Cornstarch has Plenty of Alternatives

From Arrowroot to Tapioca

Starches are known for their ability to thicken and stabilize liquid dishes. Starches are also commonly used in baked dishes. There are many different kinds processed from various plants around the world. Here we have listed a few starch options, each with its own benefits. Try them all, discover a favorite, and find your new pantry staple!


Cornstarch is an essential ingredient in pantries and kitchens around the globe. What many don’t know is that corn starch comes from the endosperm of a corn kernel. 

It was invented in the mid-19th century by a man named Thomas Kingsford and it was used originally as a laundry aid. Cornstarch is a great thickening agent for stews, sauces, and other liquid ingredients. 

potato starch

Potato Starch

Another common starch ingredient is potato starch. The starch extracted from potatoes becomes a white powder, similar to flour. 

This is a great gluten-free substitute for recipes that require flour. It can also be used as a thickening agent and as a fried food coating. A great reason to use potato starch is that it is lighter than other starches and maintains color to a dish.

Arrowroot Flour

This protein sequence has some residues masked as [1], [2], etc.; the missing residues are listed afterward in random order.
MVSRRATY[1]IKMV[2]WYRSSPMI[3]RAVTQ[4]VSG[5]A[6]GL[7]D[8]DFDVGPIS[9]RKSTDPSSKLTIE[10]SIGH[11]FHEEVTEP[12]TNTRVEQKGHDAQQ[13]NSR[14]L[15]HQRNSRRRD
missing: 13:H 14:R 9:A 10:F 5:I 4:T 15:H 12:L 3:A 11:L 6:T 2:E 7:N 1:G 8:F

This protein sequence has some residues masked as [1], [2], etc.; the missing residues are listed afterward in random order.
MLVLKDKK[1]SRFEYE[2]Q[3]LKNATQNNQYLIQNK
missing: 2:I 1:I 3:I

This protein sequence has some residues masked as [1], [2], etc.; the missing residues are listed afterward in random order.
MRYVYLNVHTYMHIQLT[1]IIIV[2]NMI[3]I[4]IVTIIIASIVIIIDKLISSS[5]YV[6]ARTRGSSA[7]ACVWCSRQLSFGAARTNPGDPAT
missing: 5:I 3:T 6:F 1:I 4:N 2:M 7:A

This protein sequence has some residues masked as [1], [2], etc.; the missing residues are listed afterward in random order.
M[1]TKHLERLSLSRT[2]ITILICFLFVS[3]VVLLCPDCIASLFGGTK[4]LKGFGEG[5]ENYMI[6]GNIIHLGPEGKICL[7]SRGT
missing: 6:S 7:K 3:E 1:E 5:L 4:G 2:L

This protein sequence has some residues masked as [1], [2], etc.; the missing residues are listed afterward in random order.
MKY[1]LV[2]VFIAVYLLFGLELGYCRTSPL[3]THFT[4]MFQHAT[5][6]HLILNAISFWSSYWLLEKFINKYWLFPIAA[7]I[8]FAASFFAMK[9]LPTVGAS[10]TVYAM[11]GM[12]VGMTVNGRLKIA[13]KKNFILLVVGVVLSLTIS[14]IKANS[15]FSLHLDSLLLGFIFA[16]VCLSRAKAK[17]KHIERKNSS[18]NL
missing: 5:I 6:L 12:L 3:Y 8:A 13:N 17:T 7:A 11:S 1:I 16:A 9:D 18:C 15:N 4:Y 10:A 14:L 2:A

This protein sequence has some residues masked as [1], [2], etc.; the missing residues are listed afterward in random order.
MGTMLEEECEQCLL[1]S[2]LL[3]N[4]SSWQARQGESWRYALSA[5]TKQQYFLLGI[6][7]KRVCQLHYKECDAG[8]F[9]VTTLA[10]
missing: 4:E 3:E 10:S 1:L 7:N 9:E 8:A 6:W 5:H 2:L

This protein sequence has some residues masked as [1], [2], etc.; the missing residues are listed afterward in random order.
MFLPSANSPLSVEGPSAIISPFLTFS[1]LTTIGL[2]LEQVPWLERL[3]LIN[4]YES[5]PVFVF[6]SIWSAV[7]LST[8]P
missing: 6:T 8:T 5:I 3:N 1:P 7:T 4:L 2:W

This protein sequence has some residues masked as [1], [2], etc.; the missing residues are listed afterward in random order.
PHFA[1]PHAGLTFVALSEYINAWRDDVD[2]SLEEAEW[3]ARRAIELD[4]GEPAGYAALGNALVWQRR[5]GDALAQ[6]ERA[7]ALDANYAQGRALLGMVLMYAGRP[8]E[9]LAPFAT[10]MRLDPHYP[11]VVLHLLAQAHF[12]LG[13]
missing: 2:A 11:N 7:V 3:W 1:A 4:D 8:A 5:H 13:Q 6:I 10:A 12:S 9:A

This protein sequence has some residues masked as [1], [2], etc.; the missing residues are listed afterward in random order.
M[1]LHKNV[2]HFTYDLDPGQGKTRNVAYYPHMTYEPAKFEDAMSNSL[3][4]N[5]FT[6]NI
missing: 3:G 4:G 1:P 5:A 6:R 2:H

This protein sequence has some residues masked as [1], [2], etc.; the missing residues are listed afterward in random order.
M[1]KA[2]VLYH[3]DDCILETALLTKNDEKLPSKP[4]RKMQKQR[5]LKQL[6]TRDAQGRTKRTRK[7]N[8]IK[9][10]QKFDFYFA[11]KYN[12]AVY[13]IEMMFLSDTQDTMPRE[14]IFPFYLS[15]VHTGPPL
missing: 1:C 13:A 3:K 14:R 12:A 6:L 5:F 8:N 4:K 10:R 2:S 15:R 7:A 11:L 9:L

Native to Indonesia, arrowroot is a tuber that is similar to ginger. Extracting arrowroot flour is done by taking the plant’s rhizome and processing it into powder. 

The rhizome is the underground stem of the plant that stores the plant’s starch and energy. Arrowroot is a great choice for those who need ingredients that are easy to digest, like children or seniors.


Tapioca Flour

Tapioca Flour is a starch that has a slight sweetness to it. It is made by extracting the starches from the roots of a mature cassava plant, also known as yuca or manioc. 

This ingredient is also gluten-free and used similarly to the other starches. Bakers love this ingredient as it gives golden brown crusts to the dish. Use it in batters, as a crispy coating, and to thicken liquids.

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